People + Process = Performance

More Negative Effects From Shift Work: Obesity

It is becoming more and more apparent that shift work has a negative effect on workers’ performance, injury level, sleep quality and quantity and overall health.  In recent blogs I’ve shared studies and articles that showed the increased work-related injuries in shift work employees, and the negative effects caused by worker fatigue in general.  Another study, Job Stress and Work Schedules in Relation to Obesity was recently released in the Journal of Nursing Administration that showed a strong correlation between shift work and obesity among nurses.  Specifically, the study surveyed 2,103 nurses and of those nurses 55% were obese.   Kihye Han, Ph.D., R.N., postdoctoral fellow at the University of Maryland School of Nursing stated, “Long work hours and shift work adversely affect quantity and quality of sleep, which often interferes with adherence to healthy behavior and increases obesity.”  I whole heartedly agree with that statement!

Other studies published in the journal have found that long hours along with a lack of time off from work was often related to patient mortality or found that shift work results in poor sleep which then results in a greater chance for patient care errors.  Although these studies were done on nurses there are similar studies that have been done on other occupations that show the same effects in regards lack of sleep quality and greater chance for errors and injury.

So then the question that comes to my ergonomist mind is “What can/should be done to the work environment/systems/policies to minimize the negative effects of shift work on the workers as well as on the people who receive the products made by or care provided by those shift workers?  Is there a way to prevent fatigue and increase the quality/quantity of sleep?  Is there a way to support and encourage healthy eating and exercising habits so that obesity and its affects (diabetes, high blood pressure) don’t occur?  Is there a way to prevent performance errors from having negative outcomes on customers (patients, public, etc.)?  There are many avenues in which focus preventative measures.  Which avenue is best, most effective?  Well, that’s the million dollar (billion + dollar question)!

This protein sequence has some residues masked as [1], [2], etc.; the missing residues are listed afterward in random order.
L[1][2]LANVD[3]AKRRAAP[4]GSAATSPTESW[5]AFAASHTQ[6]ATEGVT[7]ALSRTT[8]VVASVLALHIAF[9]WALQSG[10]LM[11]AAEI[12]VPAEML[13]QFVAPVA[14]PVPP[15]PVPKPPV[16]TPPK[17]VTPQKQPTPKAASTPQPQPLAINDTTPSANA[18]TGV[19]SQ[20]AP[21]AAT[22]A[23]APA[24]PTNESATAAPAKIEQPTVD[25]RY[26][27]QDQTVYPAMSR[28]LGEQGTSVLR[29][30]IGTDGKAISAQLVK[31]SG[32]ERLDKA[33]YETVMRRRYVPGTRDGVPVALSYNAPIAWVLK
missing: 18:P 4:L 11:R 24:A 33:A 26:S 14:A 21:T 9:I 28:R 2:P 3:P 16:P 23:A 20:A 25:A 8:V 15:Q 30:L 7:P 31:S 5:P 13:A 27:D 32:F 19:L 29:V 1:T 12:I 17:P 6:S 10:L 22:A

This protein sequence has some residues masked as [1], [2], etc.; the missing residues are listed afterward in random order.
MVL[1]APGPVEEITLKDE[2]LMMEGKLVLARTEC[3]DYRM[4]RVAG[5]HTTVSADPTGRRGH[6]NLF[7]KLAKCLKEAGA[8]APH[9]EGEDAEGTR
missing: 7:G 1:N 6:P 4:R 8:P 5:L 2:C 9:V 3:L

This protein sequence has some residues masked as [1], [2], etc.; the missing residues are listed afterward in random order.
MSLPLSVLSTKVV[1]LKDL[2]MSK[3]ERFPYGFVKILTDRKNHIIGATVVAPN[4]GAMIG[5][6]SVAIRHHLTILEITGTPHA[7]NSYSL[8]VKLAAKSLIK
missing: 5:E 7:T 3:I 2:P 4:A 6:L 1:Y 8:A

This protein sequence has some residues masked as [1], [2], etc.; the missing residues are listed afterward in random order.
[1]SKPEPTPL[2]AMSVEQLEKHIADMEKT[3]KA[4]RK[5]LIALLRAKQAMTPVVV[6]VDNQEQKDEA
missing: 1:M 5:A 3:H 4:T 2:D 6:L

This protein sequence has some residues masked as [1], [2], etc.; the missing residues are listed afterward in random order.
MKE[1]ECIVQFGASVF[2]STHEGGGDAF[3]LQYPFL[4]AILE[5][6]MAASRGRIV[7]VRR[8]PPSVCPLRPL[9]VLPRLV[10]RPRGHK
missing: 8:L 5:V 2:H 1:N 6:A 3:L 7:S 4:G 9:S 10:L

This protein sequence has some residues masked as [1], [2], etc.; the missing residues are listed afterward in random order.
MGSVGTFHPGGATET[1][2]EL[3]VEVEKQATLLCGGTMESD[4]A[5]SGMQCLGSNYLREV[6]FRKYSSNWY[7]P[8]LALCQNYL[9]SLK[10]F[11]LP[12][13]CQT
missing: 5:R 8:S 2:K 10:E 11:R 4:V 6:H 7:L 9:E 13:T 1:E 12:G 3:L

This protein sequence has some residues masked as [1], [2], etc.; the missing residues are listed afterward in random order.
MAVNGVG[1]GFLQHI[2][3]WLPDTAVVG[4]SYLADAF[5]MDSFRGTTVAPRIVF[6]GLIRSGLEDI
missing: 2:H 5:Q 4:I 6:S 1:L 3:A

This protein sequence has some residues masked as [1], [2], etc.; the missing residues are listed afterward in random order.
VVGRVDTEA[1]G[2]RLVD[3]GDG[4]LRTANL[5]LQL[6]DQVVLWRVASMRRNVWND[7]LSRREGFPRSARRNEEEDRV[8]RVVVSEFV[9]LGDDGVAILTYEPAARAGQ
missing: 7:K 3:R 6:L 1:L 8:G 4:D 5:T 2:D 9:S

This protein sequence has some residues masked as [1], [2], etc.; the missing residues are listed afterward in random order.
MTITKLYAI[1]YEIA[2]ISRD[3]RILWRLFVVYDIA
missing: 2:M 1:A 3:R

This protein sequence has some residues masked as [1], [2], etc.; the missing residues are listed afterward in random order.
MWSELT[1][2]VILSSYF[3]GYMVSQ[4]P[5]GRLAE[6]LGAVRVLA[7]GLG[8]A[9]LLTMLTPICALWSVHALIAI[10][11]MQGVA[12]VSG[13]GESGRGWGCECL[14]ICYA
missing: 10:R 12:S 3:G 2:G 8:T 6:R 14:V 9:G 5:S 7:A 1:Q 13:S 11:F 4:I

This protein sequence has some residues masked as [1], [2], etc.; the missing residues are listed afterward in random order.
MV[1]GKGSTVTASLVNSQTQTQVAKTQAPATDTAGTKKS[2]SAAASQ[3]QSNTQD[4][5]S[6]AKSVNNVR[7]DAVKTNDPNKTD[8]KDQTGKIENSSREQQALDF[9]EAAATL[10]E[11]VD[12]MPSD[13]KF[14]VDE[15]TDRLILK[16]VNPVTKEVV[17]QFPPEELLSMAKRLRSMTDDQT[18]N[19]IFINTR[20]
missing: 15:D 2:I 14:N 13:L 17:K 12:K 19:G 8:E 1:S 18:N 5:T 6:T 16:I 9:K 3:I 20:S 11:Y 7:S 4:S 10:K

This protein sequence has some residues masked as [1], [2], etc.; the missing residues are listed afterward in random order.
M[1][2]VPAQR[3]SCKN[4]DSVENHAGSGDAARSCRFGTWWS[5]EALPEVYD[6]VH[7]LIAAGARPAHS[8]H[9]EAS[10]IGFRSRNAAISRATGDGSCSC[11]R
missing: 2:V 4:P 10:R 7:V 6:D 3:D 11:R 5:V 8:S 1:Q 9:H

If we did a root cause analysis and decided that shift work is the root cause, then what?  Do we ban shift work?  That’s not likely to happen so what are some things that employers and employees can do?  One administrative control would be to have a work schedule that allows proper rest between shifts and offers adequate time off on a regular basis.  Workers who are allowed to work double, triple shifts are basically set up to fail—physically and mentally.  The human body and mind have limitations—administrators just have to put what is known into the daily work scheduling system.

Another suggestion could be to provide nap times for shift workers in order to prevent fatigue and maintain energy throughout the shift.  Of course, nap time from a production/management point of view would not be looked at fondly.  Nap time would be considered “non-productive” time and very few employers would want to pay their workers for sleeping.  On the flip side, shift workers themselves may not want nap time because it would have the potential to increase the length of their shift and/or reduce their salary.  I can’t imagine that would be met with willingly.  What happens if the worker doesn’t nap during their nap time?  Then why have it at all?  Nap time sounds and looks great at first glance but in practice it becomes a nightmare.

Aside from controlling amount and length of hours worked administratively, what else could be done?  Are we sure that shift work really is the root cause?  What other human factors are involved?  After all, there certainly are a good number of day shift workers who are obese, fatigued and make errors.  Maybe the question should focus on designing the system so that a human doesn’t have an opportunity to make and error; or if an error is made, designing it so that the error doesn’t result in product defects (in production) or harm, injury or death?  In addition to exhausting all human factors and ergonomics in system design employers should also integrate wellness.  Employees need healthy food options at work.  They also could benefit from education on good sleep hygiene, foods that provide/sustain energy, tips on balancing shift work with other family members who are “day people”, etc.

I am just barely scratching the surface on this topic.  There are many more questions to consider and lots of possible solutions which are beyond the purpose of this blog.

My hope is this got you thinking.  Your comments and questions are most welcome!